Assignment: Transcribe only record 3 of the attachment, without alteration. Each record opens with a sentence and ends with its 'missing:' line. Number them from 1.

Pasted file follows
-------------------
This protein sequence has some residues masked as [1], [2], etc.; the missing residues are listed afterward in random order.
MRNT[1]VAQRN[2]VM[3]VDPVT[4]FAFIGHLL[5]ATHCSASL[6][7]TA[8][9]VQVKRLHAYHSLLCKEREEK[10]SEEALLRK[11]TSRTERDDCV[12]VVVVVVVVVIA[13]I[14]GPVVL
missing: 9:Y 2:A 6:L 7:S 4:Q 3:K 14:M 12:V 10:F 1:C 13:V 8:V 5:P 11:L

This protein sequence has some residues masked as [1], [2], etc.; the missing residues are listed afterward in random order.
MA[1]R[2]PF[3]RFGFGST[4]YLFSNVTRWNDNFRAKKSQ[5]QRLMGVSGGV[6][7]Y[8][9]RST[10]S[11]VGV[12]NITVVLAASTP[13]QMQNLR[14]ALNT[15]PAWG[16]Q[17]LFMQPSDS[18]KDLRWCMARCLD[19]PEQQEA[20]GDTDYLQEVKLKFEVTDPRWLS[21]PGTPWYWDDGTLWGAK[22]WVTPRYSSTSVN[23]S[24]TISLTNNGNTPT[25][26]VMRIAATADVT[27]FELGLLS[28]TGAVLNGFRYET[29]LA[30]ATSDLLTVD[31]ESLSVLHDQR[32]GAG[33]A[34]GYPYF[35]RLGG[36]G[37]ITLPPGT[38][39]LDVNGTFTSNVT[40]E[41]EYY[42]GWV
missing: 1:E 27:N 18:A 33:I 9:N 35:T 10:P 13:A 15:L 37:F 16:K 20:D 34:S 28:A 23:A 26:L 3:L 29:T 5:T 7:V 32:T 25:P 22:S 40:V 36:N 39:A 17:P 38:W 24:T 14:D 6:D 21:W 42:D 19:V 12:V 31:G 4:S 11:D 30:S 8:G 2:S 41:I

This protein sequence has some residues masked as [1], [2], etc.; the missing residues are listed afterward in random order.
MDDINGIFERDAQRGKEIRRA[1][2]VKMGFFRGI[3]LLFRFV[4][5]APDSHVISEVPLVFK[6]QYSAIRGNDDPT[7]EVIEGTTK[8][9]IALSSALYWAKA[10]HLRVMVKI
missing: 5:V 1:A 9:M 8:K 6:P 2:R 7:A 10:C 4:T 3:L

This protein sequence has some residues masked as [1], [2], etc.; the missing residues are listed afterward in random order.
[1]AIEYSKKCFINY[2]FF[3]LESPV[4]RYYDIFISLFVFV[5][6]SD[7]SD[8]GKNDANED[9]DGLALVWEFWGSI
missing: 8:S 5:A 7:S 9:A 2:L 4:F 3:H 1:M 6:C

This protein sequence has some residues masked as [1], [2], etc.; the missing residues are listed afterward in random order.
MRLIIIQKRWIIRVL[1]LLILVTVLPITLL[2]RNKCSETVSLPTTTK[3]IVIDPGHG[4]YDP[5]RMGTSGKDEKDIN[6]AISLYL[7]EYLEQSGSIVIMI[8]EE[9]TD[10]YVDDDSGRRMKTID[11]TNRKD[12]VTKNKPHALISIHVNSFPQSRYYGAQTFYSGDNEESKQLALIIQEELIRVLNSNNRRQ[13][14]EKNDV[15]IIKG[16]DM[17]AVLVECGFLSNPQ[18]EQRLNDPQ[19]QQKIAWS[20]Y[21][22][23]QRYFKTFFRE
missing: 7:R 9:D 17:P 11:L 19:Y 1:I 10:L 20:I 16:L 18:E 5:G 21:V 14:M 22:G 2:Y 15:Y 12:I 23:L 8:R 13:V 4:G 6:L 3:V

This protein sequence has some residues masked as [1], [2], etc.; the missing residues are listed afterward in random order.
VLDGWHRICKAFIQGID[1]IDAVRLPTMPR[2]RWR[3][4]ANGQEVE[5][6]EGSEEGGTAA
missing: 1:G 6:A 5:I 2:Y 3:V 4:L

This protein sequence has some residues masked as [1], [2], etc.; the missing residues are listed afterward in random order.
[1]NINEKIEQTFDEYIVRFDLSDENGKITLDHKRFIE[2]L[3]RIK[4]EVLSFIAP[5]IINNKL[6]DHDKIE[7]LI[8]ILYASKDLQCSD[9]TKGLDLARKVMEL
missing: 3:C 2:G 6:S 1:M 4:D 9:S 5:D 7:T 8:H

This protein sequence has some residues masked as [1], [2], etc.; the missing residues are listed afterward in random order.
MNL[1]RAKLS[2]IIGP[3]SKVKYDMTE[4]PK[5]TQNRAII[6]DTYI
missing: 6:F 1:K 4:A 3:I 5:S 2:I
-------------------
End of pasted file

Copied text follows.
This protein sequence has some residues masked as [1], [2], etc.; the missing residues are listed afterward in random order.
MDDINGIFERDAQRGKEIRRA[1][2]VKMGFFRGI[3]LLFRFV[4][5]APDSHVISEVPLVFK[6]QYSAIRGNDDPT[7]EVIEGTTK[8][9]IALSSALYWAKA[10]HLRVMVKI
missing: 5:V 1:A 9:M 8:K 6:P 2:R 7:A 10:C 4:T 3:L